She was born a few years before both my parents, in 1939, and lives in the grand old city of Bombay, where my parents grew up and went to school and college, before my dad left to join the Air Force and then married mom.
I love her simple writing style. She writes with finesse. A woman of the world.
She’s original. She’s written about her life through her body and she treats us to exquisite pirouettes (she’s learnt Indian dance, among her many talents) with her life. She’s courageous. She’s had more than her fair share of ups and downs with two unsuccessful marriages, illness, shortage of money and bringing up two children all on her own. Still she is honest, sensitive and witty. The lady is a tough cookie!
She’s lived life on her own terms, not hankering for fame or fortune. And she’s written this book at the age of 78 and remembers names and incidents from her childhood!
I didn’t know that TV personality Renuka Shahane was her daughter, before I read her autobiography.
I’m thirsting for more of Shanta Gokhale’s writing, what a massive contribution she has made to the performing arts with her voluminous writings in both Marathi and English and her translations from English to Marathi and vice versa.
In her book she writes about a trifle pudding she had many many times as a navy wife during her first marriage and when she was being courted. I think she has bittersweet memories of the pudding. Perhaps, I’m reading too much into her writing.
I looked everywhere for a tasty Indian Navy trifle pudding recipe but I couldn’t find one so I asked one of my good friends who is married into the navy if they still make trifle puddings like they made all those years back. She reasoned that the English influence has been overruled and the current crop of Taj and Oberoi trained cooks and chefs do make a favorite trifle called Trunk of Tree.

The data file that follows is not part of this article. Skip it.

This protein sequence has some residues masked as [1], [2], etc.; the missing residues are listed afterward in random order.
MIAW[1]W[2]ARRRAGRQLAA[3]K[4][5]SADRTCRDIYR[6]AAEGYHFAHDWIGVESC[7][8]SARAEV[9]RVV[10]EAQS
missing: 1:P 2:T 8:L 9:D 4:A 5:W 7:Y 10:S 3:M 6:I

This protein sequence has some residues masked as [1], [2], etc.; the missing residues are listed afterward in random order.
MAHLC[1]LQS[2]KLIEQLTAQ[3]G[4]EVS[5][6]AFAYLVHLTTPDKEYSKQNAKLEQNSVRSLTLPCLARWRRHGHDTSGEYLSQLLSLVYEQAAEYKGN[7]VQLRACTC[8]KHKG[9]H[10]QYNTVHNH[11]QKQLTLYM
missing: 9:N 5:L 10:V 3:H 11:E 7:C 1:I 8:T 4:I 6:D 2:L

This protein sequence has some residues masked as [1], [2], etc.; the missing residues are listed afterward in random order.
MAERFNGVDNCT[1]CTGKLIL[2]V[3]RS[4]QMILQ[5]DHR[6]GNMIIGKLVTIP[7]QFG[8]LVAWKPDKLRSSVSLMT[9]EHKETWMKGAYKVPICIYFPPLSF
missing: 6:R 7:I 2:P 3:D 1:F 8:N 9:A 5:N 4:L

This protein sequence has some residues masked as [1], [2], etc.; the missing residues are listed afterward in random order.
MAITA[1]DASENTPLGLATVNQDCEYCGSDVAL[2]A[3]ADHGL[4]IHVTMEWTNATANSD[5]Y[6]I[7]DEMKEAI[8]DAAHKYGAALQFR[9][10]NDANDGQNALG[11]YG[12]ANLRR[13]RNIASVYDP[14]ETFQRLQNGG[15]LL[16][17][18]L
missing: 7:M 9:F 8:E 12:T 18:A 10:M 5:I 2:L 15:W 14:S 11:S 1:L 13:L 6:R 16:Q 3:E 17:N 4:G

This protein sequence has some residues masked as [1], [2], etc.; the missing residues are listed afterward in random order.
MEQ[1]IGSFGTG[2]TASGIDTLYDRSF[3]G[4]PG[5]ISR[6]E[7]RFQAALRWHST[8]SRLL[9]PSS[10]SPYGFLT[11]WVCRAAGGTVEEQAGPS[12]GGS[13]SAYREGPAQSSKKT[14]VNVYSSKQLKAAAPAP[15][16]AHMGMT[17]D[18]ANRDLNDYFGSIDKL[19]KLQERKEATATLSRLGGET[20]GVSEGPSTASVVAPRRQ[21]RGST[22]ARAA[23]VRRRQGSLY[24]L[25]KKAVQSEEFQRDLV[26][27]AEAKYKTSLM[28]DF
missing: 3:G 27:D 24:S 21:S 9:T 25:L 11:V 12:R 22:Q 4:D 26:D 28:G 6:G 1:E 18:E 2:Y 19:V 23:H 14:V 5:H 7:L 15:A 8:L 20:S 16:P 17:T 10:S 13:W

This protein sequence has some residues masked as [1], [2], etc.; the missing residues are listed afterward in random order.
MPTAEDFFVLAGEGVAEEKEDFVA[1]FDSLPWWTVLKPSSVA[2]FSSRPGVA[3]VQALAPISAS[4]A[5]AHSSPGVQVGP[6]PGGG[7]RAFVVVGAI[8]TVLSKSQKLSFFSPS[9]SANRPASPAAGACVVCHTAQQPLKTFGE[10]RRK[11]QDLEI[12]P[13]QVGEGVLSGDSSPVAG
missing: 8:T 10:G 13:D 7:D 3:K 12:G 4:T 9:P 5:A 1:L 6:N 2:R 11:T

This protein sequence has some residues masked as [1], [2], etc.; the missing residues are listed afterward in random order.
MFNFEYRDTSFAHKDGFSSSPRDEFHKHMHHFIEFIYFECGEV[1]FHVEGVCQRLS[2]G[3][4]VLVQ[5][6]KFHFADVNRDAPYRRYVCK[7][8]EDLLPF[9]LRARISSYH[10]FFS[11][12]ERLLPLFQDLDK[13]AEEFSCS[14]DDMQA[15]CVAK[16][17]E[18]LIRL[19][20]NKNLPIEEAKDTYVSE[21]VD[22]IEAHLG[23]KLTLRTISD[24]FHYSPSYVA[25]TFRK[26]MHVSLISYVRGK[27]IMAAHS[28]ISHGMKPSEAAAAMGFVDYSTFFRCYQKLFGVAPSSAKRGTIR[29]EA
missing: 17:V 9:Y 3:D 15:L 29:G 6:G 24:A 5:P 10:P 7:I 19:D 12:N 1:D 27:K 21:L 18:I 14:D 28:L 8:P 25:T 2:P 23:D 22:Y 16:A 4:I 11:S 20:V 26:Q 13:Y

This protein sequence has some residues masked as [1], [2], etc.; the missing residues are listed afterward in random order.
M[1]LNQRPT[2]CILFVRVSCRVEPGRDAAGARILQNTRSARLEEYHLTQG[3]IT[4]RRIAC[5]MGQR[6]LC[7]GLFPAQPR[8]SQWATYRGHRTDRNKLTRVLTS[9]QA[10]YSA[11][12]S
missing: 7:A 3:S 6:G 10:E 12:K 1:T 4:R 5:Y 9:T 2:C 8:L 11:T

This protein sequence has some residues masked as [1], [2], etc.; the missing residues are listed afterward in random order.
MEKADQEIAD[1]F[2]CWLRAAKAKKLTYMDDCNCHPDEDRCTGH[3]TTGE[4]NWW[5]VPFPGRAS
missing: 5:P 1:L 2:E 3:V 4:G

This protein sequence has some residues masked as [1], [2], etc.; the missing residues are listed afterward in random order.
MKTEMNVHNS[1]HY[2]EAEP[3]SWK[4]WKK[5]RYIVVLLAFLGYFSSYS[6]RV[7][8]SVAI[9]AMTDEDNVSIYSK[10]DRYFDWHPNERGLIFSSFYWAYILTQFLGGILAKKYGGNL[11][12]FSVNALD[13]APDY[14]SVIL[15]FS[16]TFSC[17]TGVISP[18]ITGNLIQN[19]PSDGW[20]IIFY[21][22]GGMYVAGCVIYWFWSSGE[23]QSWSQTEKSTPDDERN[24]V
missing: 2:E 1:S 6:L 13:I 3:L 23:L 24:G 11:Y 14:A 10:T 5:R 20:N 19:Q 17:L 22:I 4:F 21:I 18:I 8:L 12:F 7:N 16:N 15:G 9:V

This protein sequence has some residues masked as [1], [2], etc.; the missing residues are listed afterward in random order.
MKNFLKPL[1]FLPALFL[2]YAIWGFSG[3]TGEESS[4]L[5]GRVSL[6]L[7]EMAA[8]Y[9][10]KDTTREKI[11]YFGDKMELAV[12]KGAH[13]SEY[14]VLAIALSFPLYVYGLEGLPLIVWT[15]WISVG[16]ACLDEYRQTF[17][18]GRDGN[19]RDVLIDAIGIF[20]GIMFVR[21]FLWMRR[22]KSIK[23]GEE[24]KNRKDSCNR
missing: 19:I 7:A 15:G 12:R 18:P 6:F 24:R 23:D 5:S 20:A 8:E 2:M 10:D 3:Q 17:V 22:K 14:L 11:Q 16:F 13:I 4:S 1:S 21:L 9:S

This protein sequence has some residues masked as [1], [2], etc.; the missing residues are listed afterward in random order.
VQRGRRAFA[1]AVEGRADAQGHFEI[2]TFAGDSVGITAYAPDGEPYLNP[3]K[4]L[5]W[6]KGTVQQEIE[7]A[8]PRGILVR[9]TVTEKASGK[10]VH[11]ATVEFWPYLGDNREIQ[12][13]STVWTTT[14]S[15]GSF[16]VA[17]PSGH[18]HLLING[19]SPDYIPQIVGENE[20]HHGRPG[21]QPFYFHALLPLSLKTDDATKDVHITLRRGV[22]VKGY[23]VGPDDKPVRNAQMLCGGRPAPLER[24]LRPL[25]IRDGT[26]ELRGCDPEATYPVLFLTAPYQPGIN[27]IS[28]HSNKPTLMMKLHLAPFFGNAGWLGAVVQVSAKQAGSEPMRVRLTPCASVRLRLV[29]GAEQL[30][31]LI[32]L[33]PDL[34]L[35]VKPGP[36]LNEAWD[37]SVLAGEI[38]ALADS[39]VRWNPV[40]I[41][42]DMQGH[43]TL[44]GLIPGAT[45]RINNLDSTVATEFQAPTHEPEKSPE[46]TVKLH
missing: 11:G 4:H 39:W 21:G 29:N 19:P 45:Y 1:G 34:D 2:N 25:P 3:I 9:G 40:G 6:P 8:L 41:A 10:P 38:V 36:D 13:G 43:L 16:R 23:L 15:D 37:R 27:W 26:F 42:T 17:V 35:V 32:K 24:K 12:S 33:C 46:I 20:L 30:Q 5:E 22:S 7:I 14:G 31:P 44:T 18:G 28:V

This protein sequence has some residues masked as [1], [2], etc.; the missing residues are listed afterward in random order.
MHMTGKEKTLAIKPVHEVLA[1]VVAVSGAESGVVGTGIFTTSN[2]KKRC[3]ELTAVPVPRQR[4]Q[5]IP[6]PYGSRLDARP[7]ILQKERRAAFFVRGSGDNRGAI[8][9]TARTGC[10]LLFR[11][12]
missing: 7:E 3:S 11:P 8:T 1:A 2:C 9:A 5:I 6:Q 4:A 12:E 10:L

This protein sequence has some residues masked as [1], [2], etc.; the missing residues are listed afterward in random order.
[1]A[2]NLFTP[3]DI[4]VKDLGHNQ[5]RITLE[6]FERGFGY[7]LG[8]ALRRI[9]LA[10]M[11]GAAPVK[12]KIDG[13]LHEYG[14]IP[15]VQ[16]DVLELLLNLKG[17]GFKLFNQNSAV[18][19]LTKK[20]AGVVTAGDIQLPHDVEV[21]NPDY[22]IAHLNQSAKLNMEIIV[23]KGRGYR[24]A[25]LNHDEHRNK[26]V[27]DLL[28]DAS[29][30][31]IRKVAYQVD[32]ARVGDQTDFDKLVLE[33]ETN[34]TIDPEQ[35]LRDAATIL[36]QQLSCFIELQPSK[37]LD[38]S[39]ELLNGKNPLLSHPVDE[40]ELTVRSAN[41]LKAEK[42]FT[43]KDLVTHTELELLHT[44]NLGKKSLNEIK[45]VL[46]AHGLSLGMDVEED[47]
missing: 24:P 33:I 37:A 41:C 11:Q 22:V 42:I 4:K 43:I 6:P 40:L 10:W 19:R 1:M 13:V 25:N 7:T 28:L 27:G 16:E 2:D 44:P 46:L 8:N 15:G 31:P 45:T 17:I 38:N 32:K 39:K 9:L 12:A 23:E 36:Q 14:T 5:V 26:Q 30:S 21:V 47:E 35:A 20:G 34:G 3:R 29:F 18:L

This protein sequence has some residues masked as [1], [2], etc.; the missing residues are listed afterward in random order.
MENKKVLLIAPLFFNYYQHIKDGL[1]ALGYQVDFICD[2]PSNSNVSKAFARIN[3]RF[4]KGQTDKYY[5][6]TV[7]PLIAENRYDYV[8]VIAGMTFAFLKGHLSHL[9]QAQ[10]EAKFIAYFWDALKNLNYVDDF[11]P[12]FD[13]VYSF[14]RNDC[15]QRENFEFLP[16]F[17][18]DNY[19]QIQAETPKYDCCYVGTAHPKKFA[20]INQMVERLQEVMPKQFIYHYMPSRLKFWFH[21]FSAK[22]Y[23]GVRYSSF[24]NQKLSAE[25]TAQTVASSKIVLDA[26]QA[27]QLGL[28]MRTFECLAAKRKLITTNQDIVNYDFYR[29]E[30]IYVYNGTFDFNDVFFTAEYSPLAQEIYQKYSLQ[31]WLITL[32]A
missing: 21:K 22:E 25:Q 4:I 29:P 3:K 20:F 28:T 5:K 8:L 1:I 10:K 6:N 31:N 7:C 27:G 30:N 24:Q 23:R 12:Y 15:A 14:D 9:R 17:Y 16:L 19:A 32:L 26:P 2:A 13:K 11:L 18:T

Here is a delicious trifle pudding recipe that I’ve adapted from Kikky Sihota’s book The Ultimate Army Cookbook: A Memsahib Cooks. She calls it Boozy Trifle because it contains delicious amounts of rum in it, but her trifle contains no fruit, like the usual trifle pudding. I changed some of the ingredient quantities and added dry fruits to it. I used less cake and less cream. Turned out yum.
Living life with a mentally ill person is difficult, especially if she’s so close, esepcially if she’s your mom. Jerry Pinto’s autobiographical novel, Em and the big Hoom is about suffering, it is endearing and touching and funny too.
It sure takes courage to write about it. People talk, they say all sorts of things. How could you write about a loved one for the money? How could you write about ‘shame’? But perhaps it’s a kind of catharsis, this writing. It saves you and heals others.